Nutrition is an insanely confusing minefield of bro science, half truths, and bad studies. Add all that to the fact that it’s just as easy to find a jacked and ripped Paleo athlete as it is to find a jacked and ripped vegan athlete, and it’s no wonder that novice gymrats and advanced lifters alike can wind up pretty confused as to what will and won’t derail all their hard work.
The good news is that there are probably zero foods that will derail your hard work when consumed in moderation. The better news is that because of their high activity levels, most athletes actually need the kind of high-calorie and high-carb foods that sedentary folk may want to limit. A lot of the old and new myths about what an athlete should and shouldn’t eat are nonsense.
Here are some foods that could be more beneficial than you thought.
“The blanket recommendation to limit salt doesn’t always apply to athletes, especially those sweating a lot, exercising several hours a day, and drinking substantial amounts of water,” says Leyla Shamayeva, MS, RD, a New York-based dietitian and BarBend contributor. “These athletes need to balance their sodium levels to maintain fluid balance, blood pressure, and muscle and neuron function. So with heavy losses, don’t shy away from the salt shaker.”
This doesn’t give you a pass for living off highly-processed, sodium-rich meals, but sodium is a super important electrolyte that helps to hydrate. If you’re consuming mostly whole foods and you’re sweating a lot, your body may need you to pick up that salt shaker.
A cup of air popped popcorn has just 106 calories, over 3 grams of protein and fiber, 21 grams of carbs and next to no fat. There’s also 4 percent of your daily iron, 8 percent of your magnesium, and several B-vitamins. Sprinkle it with some seasoning and it can be a great, low-calorie snack for any athlete.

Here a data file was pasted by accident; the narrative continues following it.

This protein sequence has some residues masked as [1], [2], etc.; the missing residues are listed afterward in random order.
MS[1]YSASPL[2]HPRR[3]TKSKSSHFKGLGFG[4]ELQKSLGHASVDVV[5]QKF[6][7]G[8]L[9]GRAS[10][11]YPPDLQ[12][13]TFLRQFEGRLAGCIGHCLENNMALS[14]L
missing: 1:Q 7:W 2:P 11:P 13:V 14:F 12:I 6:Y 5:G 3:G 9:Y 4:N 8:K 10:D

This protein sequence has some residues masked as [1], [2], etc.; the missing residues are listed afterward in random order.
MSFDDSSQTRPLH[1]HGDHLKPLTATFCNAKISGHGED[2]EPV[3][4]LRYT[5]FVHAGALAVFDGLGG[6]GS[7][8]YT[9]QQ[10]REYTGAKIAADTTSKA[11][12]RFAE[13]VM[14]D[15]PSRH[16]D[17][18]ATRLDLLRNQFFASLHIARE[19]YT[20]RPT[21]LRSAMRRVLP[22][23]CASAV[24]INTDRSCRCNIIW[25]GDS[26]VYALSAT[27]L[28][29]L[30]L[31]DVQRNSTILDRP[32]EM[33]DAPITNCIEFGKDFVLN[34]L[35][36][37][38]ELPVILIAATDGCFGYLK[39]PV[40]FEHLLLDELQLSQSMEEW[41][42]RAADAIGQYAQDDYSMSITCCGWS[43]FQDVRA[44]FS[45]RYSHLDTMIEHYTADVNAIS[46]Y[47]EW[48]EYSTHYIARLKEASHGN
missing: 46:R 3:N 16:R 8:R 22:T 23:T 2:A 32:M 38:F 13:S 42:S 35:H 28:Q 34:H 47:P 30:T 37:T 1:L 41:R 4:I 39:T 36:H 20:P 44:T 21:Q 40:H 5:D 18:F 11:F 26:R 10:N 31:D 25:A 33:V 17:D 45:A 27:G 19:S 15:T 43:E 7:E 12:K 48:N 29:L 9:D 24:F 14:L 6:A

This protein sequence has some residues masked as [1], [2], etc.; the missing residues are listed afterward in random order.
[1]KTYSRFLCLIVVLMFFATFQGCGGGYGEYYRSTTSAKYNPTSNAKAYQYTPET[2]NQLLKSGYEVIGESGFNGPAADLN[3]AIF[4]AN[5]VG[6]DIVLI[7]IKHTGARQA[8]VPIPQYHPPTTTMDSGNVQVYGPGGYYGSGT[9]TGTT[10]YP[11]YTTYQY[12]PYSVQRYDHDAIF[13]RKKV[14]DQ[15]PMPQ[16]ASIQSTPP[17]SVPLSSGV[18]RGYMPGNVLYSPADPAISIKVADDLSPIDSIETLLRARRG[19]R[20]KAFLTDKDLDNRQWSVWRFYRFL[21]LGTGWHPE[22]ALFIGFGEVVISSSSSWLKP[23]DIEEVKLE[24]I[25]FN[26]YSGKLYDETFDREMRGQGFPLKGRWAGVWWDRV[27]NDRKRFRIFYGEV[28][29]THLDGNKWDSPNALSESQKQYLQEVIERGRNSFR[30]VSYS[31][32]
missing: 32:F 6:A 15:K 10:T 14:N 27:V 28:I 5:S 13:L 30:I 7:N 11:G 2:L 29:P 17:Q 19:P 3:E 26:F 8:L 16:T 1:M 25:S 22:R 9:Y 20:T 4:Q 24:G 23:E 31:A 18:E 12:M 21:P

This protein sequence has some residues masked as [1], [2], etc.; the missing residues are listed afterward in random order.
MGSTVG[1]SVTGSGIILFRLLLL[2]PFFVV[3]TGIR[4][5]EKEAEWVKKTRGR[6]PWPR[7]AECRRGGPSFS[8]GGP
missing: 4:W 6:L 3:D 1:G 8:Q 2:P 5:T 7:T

3. White Potatoes
Why sweet potatoes suddenly became the only acceptable kind of potato we’ll never know. Sure, sweet potatoes have more Vitamin A, but regular white potatoes have about the same amount of fiber and they’re considerably higher in many important vitamins and minerals.
“Foods like potatoes are often demonized because of a single nutrient—in this case, starchy carbs,” says Shamayeva. “But as an athlete, you may benefit from the carbs. A medium-sized potato also gives you 4 grams of fiber if you keep the peel on, 4 grams of protein, almost double the potassium of a banana, and substantial amounts of B and C vitamins, magnesium, phosphorus, iron, copper.”
4. Egg yolks
We’ve said this before, but eggs are fantastic for athletes, yolks and all. Yolks are a great source of Vitamins A, B1, B6, B12, D, folate, antioxidants, and choline, which maintains nerve and cell health.
Dietary cholesterol is not a major determinant of blood cholesterol and it’s important for hormone production, including testosterone. Speaking of which, eggs are a great for zinc and pretty good for magnesium, which are also linked to healthy T levels. Cooking them slowly preserves more benefits than flash frying.
[Doubtful? Take a look at our ultimate guide to the benefits of eggs for athletes.]
5. White rice
Look, athletes need carbohydrates — often two, three, or four more times more than the amount of protein they consume in grams. Even when people acknowledge this, they’ll usually assume brown rice is the only acceptable form of the grain.